Plan gains to let 11th-graders study up
NASHUA – Commissioner of Education Lyonel Tracy said a plan is starting to move forward that would allow some high school students to begin taking community college courses in their junior years.
At the state Board of Education meeting held in Nashua on Wednesday, Tracy talked about the proposal, which has garnered national attention, and tried to clarify how it would work.
The plan would give students who passed a board of exams after their sophomore years an opportunity to essentially opt out of their final two years of high school and start taking college courses.
Tracy said some people have raised concerns about students missing out on the high school experience, but he said the option would be there for students to take the college courses and remain involved in their school.
“They don’t have to leave,” Tracy said. “They can stay in their own high school.”
Students could still take part in extracurricular activities and sports, he said. Some schools may be able to offer the courses within the building, he said.
Tracy added that the exam wouldn’t be just a “score on a test,” but a thorough review of a student’s body of work up until that point.
The plan was one of the recommendations to come out of a report called “Tough Choices or Tough Times,” authored by the New Commission on the Skills of the American Workforce in 2006.
New Hampshire is one of three states selected from volunteers to pursue one of the recommendations from the report. Massachusetts and Utah are working on different recommendations.
Tracy said that over the next couple of months, a team of educators would be created to look at reviews used worldwide that could be a model for what would be used in New Hampshire.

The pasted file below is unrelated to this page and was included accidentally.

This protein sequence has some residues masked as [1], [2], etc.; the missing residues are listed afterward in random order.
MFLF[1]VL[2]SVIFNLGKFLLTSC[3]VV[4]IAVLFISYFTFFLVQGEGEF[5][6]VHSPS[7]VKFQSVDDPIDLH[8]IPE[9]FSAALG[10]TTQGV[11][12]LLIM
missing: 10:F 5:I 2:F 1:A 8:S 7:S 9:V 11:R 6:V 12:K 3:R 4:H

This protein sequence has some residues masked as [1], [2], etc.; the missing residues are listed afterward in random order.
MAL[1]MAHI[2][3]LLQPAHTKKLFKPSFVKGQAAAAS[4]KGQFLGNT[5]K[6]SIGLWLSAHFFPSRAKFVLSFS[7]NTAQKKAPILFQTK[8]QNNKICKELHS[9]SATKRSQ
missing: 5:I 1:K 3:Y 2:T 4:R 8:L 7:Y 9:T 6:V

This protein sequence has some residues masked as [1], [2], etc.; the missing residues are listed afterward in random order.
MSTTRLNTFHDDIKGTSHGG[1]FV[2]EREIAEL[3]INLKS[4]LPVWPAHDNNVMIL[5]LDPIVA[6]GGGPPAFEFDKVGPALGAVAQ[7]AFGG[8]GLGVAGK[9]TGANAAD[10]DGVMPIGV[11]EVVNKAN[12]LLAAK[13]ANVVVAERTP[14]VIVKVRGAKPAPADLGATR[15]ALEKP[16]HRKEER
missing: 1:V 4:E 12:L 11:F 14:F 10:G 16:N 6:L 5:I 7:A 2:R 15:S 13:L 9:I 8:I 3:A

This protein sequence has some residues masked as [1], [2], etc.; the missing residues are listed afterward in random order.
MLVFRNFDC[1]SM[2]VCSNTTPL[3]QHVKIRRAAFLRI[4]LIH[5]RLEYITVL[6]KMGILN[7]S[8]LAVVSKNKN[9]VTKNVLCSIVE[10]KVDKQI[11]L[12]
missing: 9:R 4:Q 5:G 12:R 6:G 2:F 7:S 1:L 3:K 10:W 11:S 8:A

Once developed, schools in the state would be asked to pilot the program, he said. Tracy has not set a hard deadline for implementation.
The goal would be for students to be able to graduate with a high school diploma and an associate’s degree from a community college, Tracy said.
There are still questions about who is going to pay for the college courses.
“The future of education in America will be developed here in New Hampshire first,” said board member Fred Bramante.
Tracy said New Hampshire is already ahead of the curve with regard to giving students opportunities to advance. Through a program called Project Running Start, 3,000 high school students in the state are currently earning college credit, he said.
And the state, as part of new school-approval standards, has required high schools to give students the opportunity to earn high school credits through experiences outside the school building.”We can no longer document education by the amount of seat time accumulated over four years,” Tracy said.
Wednesday’s meeting was held in Nashua as part of an effort by the state Board of Education to hold meeting in communities across the state. The board’s meeting in November was in Berlin.
Prior to the start of the meeting, several groups of students, chosen to reflect the various programs at the city’s two high schools, made presentations to the board.
One of the presentations involved a group of English Language Learner students, who gave to board members copies of a cookbook their class made as a project. The cookbook comprises recipes from their home countries.
A group of chorus students serenaded board members with holiday music and sang the national anthem when the meeting started.